Zak, Eugene (1884-1926) – 1925c. Head of a Woman (National Museum, Wroclaw, Poland) | Online Art Museum

Zak, Eugene (1884-1926) – 1925c. Head of a Woman (National Museum, Wroclaw, Poland)

Zak, Eugene (1884-1926) - 1925c. Head of a Woman (National Museum, Wroclaw, Poland)

Oil on canvas; 45 x 37.5 cm.

Eugeniusz Zak was born to a family of assimilated Polish Jews. In 1902 he left Warsaw for Paris to undertake studies at the École des Beaux-Arts under academician Jean-Léon Gérôme. In 1903, he traveled to Italy and Munich to study returning in 1904. In the same year his debut took place at the Autumn Salon. On the Seine he was involved in the life of the Polish colony, participating in the Society of Polish Artists in Paris. His fame grew rapidly. The French government purchased one of his paintings for the Luxembourg Museum (1910), he organized a one-man show at Galerie Druet (1911), and he was connected with important personalities of Parisian cultural life. In 1912 he became a professor at the Académie La Palette.

In 1916 he returned with his family to Poland, settling in his wife’s hometown of Częstochowa. He associated with the Formists. Upon his frequent visits to Warsaw, he collaborated with the future members of Rhythm, a group he co-founded in 1921. In 1922 he left Poland for good. First, he went to Germany, where he had already been known and esteemed before the World War I. He visited Berlin and later Bonn, where he carried out a commission to decorate the interior of the villa of the architect Fritz August Breuhaus with paintings. He co-operated with the periodical Deutsche Kunst und Dekoration. In 1923 he settled once again in Paris, where he joined his friends Zygmunt Menkes and Marc Chagall. His growing artistic fame and financial successes ended suddenly when he died of a heart attack.

From the beginning, Żak expressed his artistic temperament through a sophisticated application of line, referring in his sanguine portraits to works by Leonardo, Botticelli, Holbein and Dürer. In the early stage of his career, he approached the style of the Nabis, through the manipulation of flat areas, enclosed within distinct contours and faded, slightly matte colors. For a brief period, he succumbed – like so many of his Parisian colleagues – to the exoticism and folk atmosphere of Brittany. He also borrowed certain motifs from Chinese porcelain and Persian miniatures. He painted views of Parisian back streets and boulevards on the Seine and, sporadically, took up New Testament themes.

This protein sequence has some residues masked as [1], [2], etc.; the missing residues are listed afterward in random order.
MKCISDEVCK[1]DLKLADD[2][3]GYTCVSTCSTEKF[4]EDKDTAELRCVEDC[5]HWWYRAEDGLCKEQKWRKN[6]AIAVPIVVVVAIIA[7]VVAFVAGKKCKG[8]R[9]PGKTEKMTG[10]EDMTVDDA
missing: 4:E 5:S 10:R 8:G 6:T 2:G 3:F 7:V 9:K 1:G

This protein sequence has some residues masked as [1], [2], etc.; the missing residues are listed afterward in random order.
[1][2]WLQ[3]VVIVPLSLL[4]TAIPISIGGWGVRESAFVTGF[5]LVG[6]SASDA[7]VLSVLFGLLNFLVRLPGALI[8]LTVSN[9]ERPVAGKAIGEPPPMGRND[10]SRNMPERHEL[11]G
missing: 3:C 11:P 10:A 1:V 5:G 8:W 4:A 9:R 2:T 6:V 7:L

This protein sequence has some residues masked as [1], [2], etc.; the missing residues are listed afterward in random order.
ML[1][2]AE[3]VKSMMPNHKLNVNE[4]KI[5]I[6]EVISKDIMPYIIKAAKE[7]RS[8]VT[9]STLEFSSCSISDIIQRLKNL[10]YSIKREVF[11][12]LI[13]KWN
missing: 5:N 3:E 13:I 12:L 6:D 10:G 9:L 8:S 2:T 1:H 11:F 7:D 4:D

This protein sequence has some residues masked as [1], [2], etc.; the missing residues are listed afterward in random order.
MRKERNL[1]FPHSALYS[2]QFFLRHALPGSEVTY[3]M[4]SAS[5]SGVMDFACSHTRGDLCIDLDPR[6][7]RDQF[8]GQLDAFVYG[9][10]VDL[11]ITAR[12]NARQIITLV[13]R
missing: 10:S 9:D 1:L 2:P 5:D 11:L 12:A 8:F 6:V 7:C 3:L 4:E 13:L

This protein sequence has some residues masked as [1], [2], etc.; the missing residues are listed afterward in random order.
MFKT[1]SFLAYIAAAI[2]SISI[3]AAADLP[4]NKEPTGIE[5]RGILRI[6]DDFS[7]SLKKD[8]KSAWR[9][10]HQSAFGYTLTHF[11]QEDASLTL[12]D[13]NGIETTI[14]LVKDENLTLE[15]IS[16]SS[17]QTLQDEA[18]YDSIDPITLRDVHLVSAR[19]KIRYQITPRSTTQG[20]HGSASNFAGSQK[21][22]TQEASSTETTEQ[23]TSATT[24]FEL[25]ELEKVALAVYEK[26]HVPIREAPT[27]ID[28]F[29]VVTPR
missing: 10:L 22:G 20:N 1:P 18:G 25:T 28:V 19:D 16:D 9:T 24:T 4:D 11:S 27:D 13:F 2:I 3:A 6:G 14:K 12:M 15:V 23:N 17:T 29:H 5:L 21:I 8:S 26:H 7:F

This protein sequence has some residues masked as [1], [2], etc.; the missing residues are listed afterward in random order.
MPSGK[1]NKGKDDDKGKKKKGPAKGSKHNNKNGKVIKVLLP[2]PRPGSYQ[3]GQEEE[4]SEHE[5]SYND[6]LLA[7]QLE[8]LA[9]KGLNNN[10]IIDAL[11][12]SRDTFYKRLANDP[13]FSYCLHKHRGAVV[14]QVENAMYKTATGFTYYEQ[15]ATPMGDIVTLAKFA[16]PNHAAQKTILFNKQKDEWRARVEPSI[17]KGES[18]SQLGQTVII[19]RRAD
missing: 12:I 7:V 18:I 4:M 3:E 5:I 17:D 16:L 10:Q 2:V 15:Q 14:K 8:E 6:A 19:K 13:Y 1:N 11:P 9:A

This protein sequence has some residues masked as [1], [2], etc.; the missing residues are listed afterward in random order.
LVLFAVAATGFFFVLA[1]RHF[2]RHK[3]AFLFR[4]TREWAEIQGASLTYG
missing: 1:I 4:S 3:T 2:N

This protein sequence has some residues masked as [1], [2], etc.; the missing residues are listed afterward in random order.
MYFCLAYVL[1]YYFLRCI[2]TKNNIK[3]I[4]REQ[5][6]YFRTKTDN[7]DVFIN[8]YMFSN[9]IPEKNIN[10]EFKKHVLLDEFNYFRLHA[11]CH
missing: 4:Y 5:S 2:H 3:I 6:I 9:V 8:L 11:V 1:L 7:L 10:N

Even before World War I, some of his compositions were in line with the idyllic tradition represented by works of such artists as Poussin, Watteau, and most of all Puvis de Chavannes, whose Poor Fisherman at the Louvre inspired a number of Żak’s paintings. Zak began to intensify the stylization of his figural silhouettes and faces. Żak’s Arcadia, inspired by nature and landscapes by European masters, was inhabited by people with a hermaphroditic beauty, undoubtedly linked to Żak’s fascination with the Renaissance. Their physiognomies recall the profiles of ancient Greek art, with the nose angled straight from the forehead and distinctly outlined eyes, while the faces bear a languorous, nostalgic expression. . Żak, like Modigliani, by means of sophisticated drawing and a poetic imagination with a romantic tint, created a very special “human race” found only in the figures of his pictures.

His cubified houses and masses of rocks were always composed with a decorative rhythm. Their refined combinations of broken colors and reserved expression distinguish these paintings. They enter an interesting dialogue with achievements of certain representatives of the German New Objectivity, and also some of the Italians from the Valori Plastici group, though by no means can we speak here of direct influences.

Around 1917-1920 social outsiders, the nostalgic loners who spend their lives in saloons or interiors with scanty furniture, replaced the earlier fishermen and their families, sailors, and merchants. Here we have a clear connection with the “miserable” trend of the young Picasso, such as his Saltimbanques of the blue period. At the same time, these sad themes are counterbalanced by representations of happy families in various configurations: a mother playing with a smiling child, a family playing with a puppet-theatre, etc. The paintings from his last period gain more light and life, while the artist does not eschew dissonances. Contours dissolve on the edges of bordering color areas and spot-lighting melts the surfaces of stylized forms. Żak’s repertoire of forms may not be rich, but it is characteristic enough due to make his works immediately recognizable. His style inspired many Polish artists gathered around “Rhythm,” a group which co-created a Polish version of Art Deco. The important feature of Żak’s grammar of forms was his treatment of the human silhouette, which the painter endowed with elongated proportions that had little in common with those of the real models, a mannerist over-emphasis on contrapposto, and dance-like postures usually ascribed to marionettes or dummies rather than to people.

His late paintings seemed to open a new chapter in his oeuvre: he now began to draw on the color and painterly effects of the Impressionists (primarily those of Renoir) once so much despised by him.

Posted by >RasMarley on 2011-10-01 21:13:58

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